What does this involve from a payments system perspective ?

1) Expanding message formats and APIs to include list of skus and UPCs and other meta-data of market basket items.

2) Processing against a catalog to perform various value added services and processing.

3) Parallelism in transaction processing as certain items require processing that would take too long if processed in a serial manner.

4) Development of systems including robust engines and processing logic leveraging Machine Learning techniques to mine and process such data.

This isn’t new in concept as it has been performed locally in retailers for sometime now, as well as in some level-3 purchase/commercial cards. Now there is a trend of more value added services to enhance payment processing such as item based loyalty rewards, when such data is available you have more options and capabilities to enhance the payment transaction.

# Is that Transaction Result Code Hard or Soft ?

Soft Decline vs Hard Declines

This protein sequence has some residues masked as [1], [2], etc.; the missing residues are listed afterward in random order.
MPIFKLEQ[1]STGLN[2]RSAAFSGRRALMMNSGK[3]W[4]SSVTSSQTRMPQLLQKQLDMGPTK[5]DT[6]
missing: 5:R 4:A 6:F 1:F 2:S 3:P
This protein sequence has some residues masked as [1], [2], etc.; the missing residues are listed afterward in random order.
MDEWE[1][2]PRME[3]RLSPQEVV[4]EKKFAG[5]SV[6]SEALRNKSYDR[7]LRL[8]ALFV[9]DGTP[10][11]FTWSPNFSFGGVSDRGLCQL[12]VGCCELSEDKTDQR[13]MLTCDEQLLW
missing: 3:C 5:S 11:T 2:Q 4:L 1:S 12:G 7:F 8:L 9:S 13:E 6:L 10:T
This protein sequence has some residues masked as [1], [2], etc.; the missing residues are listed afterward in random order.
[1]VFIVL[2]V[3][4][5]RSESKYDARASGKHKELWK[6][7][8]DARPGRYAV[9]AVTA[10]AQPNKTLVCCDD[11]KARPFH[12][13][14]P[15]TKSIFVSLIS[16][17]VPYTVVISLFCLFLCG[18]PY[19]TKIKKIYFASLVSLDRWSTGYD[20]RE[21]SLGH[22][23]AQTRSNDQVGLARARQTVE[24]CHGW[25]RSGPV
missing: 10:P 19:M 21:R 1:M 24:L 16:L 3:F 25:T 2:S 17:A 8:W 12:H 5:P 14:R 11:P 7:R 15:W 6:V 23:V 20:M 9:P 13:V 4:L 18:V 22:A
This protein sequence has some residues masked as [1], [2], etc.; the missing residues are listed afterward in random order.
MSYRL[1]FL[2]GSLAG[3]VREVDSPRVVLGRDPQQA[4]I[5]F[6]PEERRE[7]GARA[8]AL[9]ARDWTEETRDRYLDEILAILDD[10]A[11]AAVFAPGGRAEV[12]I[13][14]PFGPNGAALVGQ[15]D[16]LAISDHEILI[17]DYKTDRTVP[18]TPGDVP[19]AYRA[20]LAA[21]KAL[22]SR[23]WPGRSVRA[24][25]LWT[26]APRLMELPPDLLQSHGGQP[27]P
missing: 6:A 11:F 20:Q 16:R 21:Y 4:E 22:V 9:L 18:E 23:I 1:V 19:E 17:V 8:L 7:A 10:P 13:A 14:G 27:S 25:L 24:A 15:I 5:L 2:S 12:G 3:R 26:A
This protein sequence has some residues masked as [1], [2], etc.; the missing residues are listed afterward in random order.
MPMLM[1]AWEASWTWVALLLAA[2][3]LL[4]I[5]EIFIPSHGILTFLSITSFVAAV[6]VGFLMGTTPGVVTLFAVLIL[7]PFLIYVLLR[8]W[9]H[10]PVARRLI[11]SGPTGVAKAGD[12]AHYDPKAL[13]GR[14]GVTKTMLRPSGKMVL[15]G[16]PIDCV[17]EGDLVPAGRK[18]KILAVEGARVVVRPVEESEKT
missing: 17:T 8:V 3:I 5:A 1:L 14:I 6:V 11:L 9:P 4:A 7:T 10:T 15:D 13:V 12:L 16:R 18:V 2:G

We were discussing Result Codes (aka. Response Codes) during a call today. We were discussing both “Soft” and “Hard” Declines and the differences of them in the context of reviewing a payment interface and which transactions could be Store-and-Forwarded (‘SAF’).

Result codes are returned in Field or Data Element 39 in an ISO-8583 message.

We use the term “Soft” decline when a subsequent transaction request containing the same pertient information could recieve a different result.

These typically occur from a transient system issue or payment network issue and are temporary in nature.

Examples of some result codes that come to mind:

• “19” Re-Enter Transaction
• “91” Issuer Unavailable or Switch Inoperative
• “96” System Malfunction or System Error

Hard declines contrast from Soft declines in that on a subsequent transation request, the responses are repeatable; you will recieve the same result.

# New Backup Strategy for the VMware ESXi Lab with Veeam !

We use Veeam for VM backups and VM replication in our datacenter. We also run virtualized labs and smaller ad-hoc Vmware ESXi servers for dev teams. So I was very happy to see Veeam offer - Veeam Backup Free Edition My old options for ad-hoc VM image backups where to stop the guest and use Veeam’s FastSCP to an external NAS for backups. This was a pain and only done in frequently. With VeeamZip I can queue some live backup jobs on a running VM and later robocopy them to an external NAS. Similar steps but a lot less painful and time consuming, and a bit easier to setup then ghettoVCB.sh

# Idempotent Transactions